“I said to him, in a conversational tone of challenge, ‘Most people would not consider putting this child in this appliance a good example of child care,’ ” Claire says. “You could have heard a pin drop. He stopped protesting. But we certainly weren’t able to reach him in any constructive way. What I did was not trauma-informed. I didn’t insult him. I didn’t say, ‘You’re a lousy parent, or an awful person,’ but he didn’t feel safe.”  http://acestoohigh.com/2014/09/24/trauma-informed-judges-take-gentler-approach-administer-problem-solving-justice-to-stop-cycle-of-aces/

The Adverse Childhood Experiences Study — the largest, most important public health study you never heard of — began in an obesity clinic



Pray for Justice 4 Macey

Please Pray for Macey, and join the cause….

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Justice for Macey

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AUG. 8, 2012

CoverLaney Wyble spent the first two years of her daughter’s life at her hospital bedside, watching, holding, nurturing her baby as doctors in New Orleans and Lafayette worked to stabilize a rare genetic disorder that nearly killed her “little angel.”

It’s been seven years since Macey Smith came into the world, and more than five months since her mother’s own world fell to pieces. Laney Wyble hasn’t seen or heard from her daughter since March. She does not know where her daughter is living, only that she’s somewhere out of state with a man Macey claims has been sexually abusing her since she was 4 years old.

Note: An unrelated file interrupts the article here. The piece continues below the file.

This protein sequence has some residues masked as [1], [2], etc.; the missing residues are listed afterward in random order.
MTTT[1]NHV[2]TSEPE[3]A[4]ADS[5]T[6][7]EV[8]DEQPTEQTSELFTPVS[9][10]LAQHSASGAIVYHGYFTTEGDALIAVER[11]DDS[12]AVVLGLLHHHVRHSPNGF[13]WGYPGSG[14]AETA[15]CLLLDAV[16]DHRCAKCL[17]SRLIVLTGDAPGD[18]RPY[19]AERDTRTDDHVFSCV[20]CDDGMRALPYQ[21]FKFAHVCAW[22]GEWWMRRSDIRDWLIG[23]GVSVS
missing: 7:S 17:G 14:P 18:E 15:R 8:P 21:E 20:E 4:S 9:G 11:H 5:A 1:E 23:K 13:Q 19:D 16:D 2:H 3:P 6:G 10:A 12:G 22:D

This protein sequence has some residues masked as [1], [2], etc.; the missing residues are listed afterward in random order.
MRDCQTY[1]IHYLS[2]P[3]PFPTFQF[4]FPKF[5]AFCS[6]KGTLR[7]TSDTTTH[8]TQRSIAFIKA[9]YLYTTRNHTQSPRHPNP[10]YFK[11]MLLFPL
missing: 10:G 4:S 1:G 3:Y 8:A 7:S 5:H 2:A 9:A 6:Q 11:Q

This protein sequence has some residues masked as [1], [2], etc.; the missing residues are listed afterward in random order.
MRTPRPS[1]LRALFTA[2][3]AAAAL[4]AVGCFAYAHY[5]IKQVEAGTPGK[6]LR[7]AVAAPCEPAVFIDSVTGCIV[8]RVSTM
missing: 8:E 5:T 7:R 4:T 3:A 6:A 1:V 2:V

Wyble’s case is a convoluted mass of documents, statements and subjective arguments, and her ex-husband adamantly denies any abuse has occurred. Her defiance of the legal process is evident — and damaging. But amid an emotionally charged battle over the “he said-she said” that largely defines custody disputes like Wyble’s, there is documentation that has yet to be addressed regarding sexual abuse of a child — and a mother’s sincere belief that something bad has happened to her daughter.

Macey Smith

Macey was born Oct. 24, 2004, just eight days before the state began requiring its lab to look for an increased number of rare and potentially lethal genetic disorders in newborns. A backlog of tests at the state lab pushed Macey’s blood work into the new batch of expanded tests. A week and a half after her birth, Macey became the first baby in the state whose life was saved due to enhanced testing.

“Before the testing, she would have gotten sleepier and sleepier and then died,” Wyble says.

Macey suffers from Citrullinemia, a genetic disease that causes ammonia and other toxins to build up in her bloodstream. Because her body can’t break down the nitrogen found in protein, Macey lives on a highly restricted diet and is administered medicines four times daily through a feeding tube in her stomach. She’s had a full-time nurse at her home for most of her life.

“She gets just enough protein to grow,” Wyble says.